By April Forristall, SeafoodSource.com assistant editor
Published on 29 July, 2013
After six years covering stories for the seafood industry and monitoring what is written in the mainstream media, I’ve realized the majority of the coverage centers around the health benefits or scares related to seafood consumption. Typical topics are that pregnant woman should eat more seafood or avoid it, seafood helps prevent dementia, omega-3 fatty acid benefits and so on.
The latest report is about seafood consumption lowering anxiety levels in pregnant women. That, combined with Mike Urch’s column on SS last week about how the seafood industry needs to do a better job of explaining to consumers why seafood is healthy to increase consumption, got me thinking that the seafood industry needs something new to get people’s attention. That message may be delivered by the recently launched Seafood Nutrition Partnership (SNP), which was formed to address seafood deficiency in Americans’ diets and build awareness of the protein’s health and nutritional benefits.
Linda Cornish, SNP executive director, said that people know seafood is healthful, but the intimidation factor in terms of preparation keeps it the least-consumed protein in the United States.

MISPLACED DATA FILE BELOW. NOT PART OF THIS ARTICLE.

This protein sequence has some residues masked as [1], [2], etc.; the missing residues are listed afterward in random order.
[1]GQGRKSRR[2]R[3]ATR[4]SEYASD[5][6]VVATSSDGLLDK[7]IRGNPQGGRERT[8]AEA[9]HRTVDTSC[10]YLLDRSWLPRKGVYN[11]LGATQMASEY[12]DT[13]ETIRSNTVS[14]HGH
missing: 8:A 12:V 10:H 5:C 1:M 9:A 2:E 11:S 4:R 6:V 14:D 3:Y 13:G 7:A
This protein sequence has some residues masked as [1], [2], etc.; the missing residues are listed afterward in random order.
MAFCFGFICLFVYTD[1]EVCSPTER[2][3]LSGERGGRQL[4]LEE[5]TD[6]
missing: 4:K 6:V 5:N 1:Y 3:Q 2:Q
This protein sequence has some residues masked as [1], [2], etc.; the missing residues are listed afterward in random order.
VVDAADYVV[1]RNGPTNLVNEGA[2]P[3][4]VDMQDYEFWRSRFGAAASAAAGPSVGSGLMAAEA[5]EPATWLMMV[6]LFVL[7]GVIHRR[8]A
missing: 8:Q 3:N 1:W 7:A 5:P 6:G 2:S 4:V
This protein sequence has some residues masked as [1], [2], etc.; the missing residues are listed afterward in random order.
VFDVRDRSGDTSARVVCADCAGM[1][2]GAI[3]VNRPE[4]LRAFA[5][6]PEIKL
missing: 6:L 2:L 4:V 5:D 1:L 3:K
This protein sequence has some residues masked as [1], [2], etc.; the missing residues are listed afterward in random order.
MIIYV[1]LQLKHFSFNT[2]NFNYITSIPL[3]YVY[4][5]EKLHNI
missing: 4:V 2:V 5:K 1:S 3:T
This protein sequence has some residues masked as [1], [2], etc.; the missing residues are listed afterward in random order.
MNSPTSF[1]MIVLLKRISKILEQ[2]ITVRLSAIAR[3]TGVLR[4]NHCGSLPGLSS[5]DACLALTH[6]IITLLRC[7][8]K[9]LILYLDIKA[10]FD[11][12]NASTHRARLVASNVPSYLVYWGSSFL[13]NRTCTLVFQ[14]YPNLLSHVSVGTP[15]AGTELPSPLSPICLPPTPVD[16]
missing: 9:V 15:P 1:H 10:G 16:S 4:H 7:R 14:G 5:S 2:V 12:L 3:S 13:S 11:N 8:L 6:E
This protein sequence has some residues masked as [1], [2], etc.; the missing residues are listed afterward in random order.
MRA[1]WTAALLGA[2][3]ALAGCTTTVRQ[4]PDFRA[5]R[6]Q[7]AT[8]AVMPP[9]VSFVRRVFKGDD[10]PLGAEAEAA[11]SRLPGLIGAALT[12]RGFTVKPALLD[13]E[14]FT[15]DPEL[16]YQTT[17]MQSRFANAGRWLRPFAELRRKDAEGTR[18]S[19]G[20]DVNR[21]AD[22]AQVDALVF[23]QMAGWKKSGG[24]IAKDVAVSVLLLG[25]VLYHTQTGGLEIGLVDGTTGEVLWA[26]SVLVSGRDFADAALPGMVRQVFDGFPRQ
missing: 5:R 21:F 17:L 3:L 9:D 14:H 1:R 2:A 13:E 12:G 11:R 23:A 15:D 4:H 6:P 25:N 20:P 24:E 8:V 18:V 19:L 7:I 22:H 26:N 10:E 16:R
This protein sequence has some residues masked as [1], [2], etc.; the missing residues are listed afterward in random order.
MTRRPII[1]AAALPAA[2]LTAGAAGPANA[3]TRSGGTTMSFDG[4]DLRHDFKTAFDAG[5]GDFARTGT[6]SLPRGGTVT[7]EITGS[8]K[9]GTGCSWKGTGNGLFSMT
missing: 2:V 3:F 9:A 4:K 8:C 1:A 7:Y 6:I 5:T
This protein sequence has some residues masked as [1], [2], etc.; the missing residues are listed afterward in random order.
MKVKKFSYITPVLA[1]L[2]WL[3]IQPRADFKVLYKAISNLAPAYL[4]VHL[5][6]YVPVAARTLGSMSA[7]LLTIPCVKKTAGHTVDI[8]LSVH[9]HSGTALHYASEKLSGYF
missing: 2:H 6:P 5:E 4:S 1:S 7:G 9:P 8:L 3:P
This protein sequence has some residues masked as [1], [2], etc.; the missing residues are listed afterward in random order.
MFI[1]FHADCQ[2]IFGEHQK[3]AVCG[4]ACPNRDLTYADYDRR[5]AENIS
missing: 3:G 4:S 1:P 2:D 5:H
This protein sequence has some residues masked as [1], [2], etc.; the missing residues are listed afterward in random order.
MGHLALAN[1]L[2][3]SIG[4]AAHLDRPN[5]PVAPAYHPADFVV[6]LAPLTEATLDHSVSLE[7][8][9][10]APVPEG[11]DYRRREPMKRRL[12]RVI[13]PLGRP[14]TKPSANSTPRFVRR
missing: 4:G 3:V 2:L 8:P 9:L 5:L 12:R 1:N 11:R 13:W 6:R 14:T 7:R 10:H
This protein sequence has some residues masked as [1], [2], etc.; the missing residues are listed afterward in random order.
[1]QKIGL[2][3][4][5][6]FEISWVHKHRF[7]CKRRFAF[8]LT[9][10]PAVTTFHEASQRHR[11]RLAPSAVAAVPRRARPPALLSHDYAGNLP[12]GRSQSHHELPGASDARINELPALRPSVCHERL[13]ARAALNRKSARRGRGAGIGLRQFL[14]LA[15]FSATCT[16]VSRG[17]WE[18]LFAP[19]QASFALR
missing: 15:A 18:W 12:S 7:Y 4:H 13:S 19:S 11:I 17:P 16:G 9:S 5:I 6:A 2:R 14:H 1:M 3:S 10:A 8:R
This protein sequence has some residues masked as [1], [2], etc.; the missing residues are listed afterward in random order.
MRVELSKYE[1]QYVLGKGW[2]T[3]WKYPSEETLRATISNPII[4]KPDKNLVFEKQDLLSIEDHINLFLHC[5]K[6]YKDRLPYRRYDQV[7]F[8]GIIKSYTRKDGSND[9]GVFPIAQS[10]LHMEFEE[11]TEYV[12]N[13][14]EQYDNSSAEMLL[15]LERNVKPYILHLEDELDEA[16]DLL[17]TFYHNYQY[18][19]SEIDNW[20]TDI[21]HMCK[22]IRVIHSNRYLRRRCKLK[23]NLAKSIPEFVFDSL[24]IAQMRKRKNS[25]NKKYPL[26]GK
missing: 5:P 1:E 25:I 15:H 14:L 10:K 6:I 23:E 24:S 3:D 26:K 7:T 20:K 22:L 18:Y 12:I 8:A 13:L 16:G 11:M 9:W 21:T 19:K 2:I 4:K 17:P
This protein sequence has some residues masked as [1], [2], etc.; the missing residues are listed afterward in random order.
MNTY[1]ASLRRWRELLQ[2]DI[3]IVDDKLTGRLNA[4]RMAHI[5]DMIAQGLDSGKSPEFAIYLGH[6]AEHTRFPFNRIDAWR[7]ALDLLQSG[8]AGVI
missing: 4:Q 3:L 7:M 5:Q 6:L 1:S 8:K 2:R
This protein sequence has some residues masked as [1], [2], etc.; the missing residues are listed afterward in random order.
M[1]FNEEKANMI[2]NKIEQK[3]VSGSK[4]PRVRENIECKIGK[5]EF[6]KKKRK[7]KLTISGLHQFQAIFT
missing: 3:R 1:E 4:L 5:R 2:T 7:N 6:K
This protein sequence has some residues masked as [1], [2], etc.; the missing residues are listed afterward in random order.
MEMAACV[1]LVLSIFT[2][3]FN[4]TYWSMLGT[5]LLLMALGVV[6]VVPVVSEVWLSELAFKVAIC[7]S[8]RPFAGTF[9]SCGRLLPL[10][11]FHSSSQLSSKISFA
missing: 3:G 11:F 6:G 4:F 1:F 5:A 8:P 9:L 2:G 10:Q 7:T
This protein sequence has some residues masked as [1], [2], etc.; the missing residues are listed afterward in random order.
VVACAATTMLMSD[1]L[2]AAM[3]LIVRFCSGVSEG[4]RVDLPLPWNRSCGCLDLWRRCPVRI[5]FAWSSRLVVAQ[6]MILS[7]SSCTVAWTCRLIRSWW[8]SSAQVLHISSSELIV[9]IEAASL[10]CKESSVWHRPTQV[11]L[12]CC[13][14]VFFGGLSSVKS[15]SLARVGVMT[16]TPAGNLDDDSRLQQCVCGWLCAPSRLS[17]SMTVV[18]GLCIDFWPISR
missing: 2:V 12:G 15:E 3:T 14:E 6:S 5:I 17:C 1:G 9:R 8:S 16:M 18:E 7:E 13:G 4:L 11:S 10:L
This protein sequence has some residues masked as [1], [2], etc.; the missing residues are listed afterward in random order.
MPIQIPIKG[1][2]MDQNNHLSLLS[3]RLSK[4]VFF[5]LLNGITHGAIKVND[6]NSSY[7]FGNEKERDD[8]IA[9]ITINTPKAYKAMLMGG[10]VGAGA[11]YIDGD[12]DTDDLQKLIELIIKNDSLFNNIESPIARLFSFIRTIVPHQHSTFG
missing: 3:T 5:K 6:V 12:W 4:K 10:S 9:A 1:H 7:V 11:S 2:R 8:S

One of the challenges of addressing the seafood deficiency is telling consumers how to eat seafood isn’t as easy as just telling people to eat seafood. In this situation, a national generic marketing campaign would not work like it did for the “incredible, edible egg.” But with all of the social media and new avenues to reach consumers there has to be a more aggressive way get that information to the general buying population. While SNP is still in its formative stages and hasn’t divulged its full strategy, there are more marketing opportunities now than a decade ago.
The SNP is a step in the right direction for the U.S. seafood industry. More than 30 seafood companies and organizations came together to launch the group — proving that despite the fractured nature of the industry there is a common goal it can unite behind. It also shows that despite the lack of a national seafood marketing campaign (an attempt to add legislation to the Farm Bill that would support such a program failed in June), the need is still there.
Hopefully the SNP’s plans will generates positive news and combat some of the misinformation, both of which is sorely needed to move the consumption dial.